Journalist remains missing-A A +A
By Bong Garcia
Sunday, June 17, 2012
ZAMBOANGA -- Police authorities are still in search for a Jordanian television reporter and his two Filipino crewmen, four days after their reported disappearance in Sulu province.
Sulu Police Director Antonio Freyra said a crisis committee has already been formed to address the disappearance of Jordanian journalist Baker Abdulla Atyani.
The authorities have maintained the "missing" status of Atyani and his two Filipino crewmen -- Rolando Letrero, 22, an audio man, and Ramelito Vela, 39, a photographer -- after none of the crime groups in the province have claimed responsibility of Atyani's disappearance.
The three were reported missing since last Tuesday after they failed to return to their rented rooms at the Sulu State College Hostel located on Martirez Street, Jolo in Sulu.
The authorities were trying to verify reports that Atyani may have traveled to Jolo's mountainous jungles to seek an interview with Abu Sayyaf militants and some of their foreign hostages as part of a TV documentary on the southern Philippines, a military intelligence official told The Associated Press (AP). He spoke on condition of anonymity because he was not authorized to talk to reporters.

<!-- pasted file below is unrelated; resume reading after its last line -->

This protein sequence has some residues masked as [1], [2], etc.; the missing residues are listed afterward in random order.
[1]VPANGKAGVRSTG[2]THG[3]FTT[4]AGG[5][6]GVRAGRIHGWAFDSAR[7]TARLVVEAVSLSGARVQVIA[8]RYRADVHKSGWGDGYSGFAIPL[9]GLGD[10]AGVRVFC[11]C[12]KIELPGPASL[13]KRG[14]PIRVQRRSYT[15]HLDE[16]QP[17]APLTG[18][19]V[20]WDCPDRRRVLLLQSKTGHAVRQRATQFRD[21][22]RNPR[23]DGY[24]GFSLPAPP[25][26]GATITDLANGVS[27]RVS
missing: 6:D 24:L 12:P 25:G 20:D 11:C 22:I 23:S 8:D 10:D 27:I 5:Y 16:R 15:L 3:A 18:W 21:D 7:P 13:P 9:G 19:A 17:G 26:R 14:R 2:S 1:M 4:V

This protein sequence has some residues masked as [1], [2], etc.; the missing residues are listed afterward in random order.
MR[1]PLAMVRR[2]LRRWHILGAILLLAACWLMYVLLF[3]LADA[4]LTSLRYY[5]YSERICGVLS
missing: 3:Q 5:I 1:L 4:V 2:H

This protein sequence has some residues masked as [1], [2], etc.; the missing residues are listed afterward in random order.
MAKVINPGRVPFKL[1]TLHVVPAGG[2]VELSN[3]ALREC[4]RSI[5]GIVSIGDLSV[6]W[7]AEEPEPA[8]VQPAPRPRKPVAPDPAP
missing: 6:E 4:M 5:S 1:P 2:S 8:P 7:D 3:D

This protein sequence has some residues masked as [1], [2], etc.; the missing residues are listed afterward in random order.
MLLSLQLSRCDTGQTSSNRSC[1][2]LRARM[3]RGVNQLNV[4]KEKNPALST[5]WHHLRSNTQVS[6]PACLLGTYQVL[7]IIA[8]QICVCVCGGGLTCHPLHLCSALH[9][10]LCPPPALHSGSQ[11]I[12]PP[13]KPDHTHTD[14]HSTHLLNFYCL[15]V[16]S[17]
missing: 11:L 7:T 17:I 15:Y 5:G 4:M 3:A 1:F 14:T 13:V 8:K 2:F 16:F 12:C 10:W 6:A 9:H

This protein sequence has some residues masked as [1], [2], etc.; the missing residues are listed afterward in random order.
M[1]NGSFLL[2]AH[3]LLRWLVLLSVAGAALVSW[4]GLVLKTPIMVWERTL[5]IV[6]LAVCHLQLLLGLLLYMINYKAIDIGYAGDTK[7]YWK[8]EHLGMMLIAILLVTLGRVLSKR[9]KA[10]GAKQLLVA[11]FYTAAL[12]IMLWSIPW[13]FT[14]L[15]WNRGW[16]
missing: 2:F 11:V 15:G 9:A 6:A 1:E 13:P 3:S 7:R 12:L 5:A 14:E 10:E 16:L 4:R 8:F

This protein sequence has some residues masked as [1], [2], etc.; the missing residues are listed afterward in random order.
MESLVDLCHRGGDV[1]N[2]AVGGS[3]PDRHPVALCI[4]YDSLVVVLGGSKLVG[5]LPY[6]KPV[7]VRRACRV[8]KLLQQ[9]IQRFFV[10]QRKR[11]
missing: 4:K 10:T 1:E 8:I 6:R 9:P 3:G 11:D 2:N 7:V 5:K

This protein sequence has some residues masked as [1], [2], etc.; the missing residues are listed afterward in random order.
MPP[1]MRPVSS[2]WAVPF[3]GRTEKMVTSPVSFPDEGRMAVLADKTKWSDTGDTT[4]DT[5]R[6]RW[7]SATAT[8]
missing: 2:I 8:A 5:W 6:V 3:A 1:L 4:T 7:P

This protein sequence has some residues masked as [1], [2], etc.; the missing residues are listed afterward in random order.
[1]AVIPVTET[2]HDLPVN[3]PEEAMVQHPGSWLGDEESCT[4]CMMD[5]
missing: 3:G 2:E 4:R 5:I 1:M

Atyani and his crew arrived Monday in Jolo, a hotbed of militants notorious for bomb attacks, kidnappings and beheadings about 950 kilometers (590 miles) south of Manila.
Freyra said the three men left their Jolo hostel early Tuesday and were picked up by a minivan. They failed to show up for Philippine Independence Day rites later that day despite telling officials they would cover the event.
"We don't know if he has been kidnapped. We don't know their objective here," Jolo Mayor Hussin Amin told the AP by phone. "He's been declared missing for now."
Atyani is a veteran Middle Eastern TV reporter who had interviewed Osama bin Laden months before the Sept. 11, 2001 attacks. He is Al-Arabiya's TV bureau chief in Southeast Asia.
Atyani, a 43-year-old Jordanian based in Jakarta, Indonesia, was working for the Arabic satellite channel Middle East Broadcasting Corp. in June 2001 when he met bin Laden and his aides in Afghanistan and said they told him that the coming weeks would hold "important surprises that will target American and Israeli interests in the world."
He later moved to Dubai-based Al-Arabiya TV as its Asia bureau chief.
Amin expressed fear for the journalists' safety even though Atyani was an experienced reporter.
"Well, he doesn't know what he got into this time. These gunmen are bandits and drug addicts. They can enter but it's uncertain if they can exit," Amin said.
Abu Sayyaf militants have launched more attacks in the last four years despite U.S.-backed offensives on Jolo and neighboring islands. (With AP/Sunnex)